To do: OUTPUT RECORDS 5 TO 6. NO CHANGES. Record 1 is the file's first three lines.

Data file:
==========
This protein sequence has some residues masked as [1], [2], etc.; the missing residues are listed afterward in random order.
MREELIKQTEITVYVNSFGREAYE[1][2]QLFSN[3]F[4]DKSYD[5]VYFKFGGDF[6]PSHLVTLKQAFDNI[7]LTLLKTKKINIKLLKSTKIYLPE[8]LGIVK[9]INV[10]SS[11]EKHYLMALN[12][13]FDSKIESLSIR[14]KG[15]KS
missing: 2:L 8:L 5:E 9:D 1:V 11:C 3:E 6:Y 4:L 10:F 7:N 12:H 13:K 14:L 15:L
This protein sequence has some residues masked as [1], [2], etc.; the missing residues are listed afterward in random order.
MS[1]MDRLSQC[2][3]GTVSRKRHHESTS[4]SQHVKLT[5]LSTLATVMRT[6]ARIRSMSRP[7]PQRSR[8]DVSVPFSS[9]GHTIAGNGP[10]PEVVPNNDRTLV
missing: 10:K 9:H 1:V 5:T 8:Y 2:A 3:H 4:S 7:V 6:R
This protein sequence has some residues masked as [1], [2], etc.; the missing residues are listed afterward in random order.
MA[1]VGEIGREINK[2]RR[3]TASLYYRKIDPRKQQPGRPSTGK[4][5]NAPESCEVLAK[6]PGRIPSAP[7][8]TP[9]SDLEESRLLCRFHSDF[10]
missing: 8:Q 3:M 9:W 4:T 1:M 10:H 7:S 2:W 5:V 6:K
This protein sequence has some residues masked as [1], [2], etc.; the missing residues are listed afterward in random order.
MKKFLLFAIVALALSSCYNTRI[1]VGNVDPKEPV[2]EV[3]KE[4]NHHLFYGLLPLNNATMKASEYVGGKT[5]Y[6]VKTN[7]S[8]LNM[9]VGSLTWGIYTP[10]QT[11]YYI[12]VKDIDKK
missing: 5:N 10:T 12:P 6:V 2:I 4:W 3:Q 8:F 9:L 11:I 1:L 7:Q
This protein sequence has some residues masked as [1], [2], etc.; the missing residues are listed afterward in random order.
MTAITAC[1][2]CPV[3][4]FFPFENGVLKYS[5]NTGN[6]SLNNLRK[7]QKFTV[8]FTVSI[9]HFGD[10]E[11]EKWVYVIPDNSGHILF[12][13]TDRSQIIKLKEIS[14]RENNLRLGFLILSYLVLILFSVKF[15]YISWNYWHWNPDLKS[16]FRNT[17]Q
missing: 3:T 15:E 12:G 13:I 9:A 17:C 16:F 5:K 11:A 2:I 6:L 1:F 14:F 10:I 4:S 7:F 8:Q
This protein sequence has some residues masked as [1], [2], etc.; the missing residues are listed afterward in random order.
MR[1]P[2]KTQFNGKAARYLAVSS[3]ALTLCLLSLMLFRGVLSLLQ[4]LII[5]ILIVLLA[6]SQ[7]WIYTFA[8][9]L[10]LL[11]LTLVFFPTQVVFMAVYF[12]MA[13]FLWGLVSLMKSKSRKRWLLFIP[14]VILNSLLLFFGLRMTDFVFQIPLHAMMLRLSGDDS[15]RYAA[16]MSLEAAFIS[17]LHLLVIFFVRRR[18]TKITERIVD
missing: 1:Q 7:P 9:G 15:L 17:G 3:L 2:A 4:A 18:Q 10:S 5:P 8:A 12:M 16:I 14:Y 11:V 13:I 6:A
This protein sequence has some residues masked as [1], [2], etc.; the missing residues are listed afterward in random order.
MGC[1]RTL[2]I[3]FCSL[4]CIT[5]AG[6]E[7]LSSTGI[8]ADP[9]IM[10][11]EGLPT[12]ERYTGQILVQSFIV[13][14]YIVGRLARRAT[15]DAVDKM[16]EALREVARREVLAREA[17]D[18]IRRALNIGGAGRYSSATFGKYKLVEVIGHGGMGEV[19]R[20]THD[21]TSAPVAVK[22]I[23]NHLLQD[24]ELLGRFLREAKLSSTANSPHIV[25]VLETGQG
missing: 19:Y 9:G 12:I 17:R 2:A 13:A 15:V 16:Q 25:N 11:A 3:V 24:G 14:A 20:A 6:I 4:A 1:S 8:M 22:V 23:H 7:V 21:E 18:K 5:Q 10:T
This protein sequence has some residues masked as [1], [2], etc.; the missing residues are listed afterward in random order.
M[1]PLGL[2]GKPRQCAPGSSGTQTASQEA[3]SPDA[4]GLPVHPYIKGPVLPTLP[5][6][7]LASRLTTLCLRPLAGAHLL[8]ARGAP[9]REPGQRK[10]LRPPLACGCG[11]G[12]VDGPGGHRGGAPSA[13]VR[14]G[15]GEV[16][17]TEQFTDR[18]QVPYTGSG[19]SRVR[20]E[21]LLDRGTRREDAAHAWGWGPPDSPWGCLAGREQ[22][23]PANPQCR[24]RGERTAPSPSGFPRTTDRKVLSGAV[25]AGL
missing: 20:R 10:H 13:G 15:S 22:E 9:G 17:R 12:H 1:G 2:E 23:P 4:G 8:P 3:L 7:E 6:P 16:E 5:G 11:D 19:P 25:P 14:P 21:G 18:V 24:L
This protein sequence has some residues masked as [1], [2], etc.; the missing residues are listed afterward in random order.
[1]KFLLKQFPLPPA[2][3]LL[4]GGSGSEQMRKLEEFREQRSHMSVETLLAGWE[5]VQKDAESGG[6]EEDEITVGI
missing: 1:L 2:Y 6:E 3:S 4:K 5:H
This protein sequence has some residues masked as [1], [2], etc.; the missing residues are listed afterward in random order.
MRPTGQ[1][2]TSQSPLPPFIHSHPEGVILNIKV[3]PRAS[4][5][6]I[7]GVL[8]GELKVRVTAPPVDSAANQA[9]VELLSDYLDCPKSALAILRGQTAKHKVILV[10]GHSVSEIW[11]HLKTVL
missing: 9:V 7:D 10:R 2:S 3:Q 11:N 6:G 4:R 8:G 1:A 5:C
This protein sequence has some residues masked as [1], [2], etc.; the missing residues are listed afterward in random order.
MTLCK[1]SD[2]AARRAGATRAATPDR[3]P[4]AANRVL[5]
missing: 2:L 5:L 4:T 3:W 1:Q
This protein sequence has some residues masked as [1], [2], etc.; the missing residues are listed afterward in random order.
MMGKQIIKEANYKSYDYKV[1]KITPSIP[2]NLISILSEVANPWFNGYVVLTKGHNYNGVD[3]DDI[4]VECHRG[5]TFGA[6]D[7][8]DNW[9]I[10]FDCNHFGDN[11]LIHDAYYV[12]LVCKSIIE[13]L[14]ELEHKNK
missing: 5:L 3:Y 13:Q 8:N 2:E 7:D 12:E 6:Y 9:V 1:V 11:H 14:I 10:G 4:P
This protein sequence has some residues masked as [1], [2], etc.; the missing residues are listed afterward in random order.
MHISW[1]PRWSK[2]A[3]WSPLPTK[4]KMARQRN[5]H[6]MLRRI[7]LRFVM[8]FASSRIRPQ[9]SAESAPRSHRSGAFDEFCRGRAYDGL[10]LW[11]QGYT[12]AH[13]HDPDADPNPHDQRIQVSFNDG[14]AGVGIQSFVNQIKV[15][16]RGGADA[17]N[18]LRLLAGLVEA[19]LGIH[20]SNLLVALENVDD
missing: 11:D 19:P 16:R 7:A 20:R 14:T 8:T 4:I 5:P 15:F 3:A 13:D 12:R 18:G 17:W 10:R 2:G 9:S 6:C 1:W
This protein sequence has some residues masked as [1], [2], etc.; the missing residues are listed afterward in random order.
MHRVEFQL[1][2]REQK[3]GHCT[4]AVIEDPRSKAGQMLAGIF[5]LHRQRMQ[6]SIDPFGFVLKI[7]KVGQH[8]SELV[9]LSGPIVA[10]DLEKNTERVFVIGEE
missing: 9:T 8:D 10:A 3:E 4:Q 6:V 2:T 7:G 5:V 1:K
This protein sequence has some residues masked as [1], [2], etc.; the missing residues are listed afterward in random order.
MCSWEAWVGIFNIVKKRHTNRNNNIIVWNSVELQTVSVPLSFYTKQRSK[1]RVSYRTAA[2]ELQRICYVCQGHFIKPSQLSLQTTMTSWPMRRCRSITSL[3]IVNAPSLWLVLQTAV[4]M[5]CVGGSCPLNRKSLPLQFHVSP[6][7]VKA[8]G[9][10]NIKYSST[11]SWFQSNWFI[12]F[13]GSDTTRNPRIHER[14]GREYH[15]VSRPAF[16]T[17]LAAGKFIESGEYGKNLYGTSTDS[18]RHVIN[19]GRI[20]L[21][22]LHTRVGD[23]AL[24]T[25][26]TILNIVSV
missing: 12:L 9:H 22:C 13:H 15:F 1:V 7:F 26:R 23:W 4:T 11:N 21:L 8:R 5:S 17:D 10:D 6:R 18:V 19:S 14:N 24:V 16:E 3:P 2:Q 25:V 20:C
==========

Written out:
This protein sequence has some residues masked as [1], [2], etc.; the missing residues are listed afterward in random order.
MTAITAC[1][2]CPV[3][4]FFPFENGVLKYS[5]NTGN[6]SLNNLRK[7]QKFTV[8]FTVSI[9]HFGD[10]E[11]EKWVYVIPDNSGHILF[12][13]TDRSQIIKLKEIS[14]RENNLRLGFLILSYLVLILFSVKF[15]YISWNYWHWNPDLKS[16]FRNT[17]Q
missing: 3:T 15:E 12:G 13:I 9:A 17:C 16:F 5:K 11:A 2:I 6:L 1:F 14:F 10:I 4:S 7:F 8:Q
This protein sequence has some residues masked as [1], [2], etc.; the missing residues are listed afterward in random order.
MR[1]P[2]KTQFNGKAARYLAVSS[3]ALTLCLLSLMLFRGVLSLLQ[4]LII[5]ILIVLLA[6]SQ[7]WIYTFA[8][9]L[10]LL[11]LTLVFFPTQVVFMAVYF[12]MA[13]FLWGLVSLMKSKSRKRWLLFIP[14]VILNSLLLFFGLRMTDFVFQIPLHAMMLRLSGDDS[15]RYAA[16]MSLEAAFIS[17]LHLLVIFFVRRR[18]TKITERIVD
missing: 1:Q 7:P 9:G 15:L 17:G 3:L 2:A 4:A 18:Q 10:S 5:P 8:A 12:M 16:I 14:Y 11:V 13:I 6:A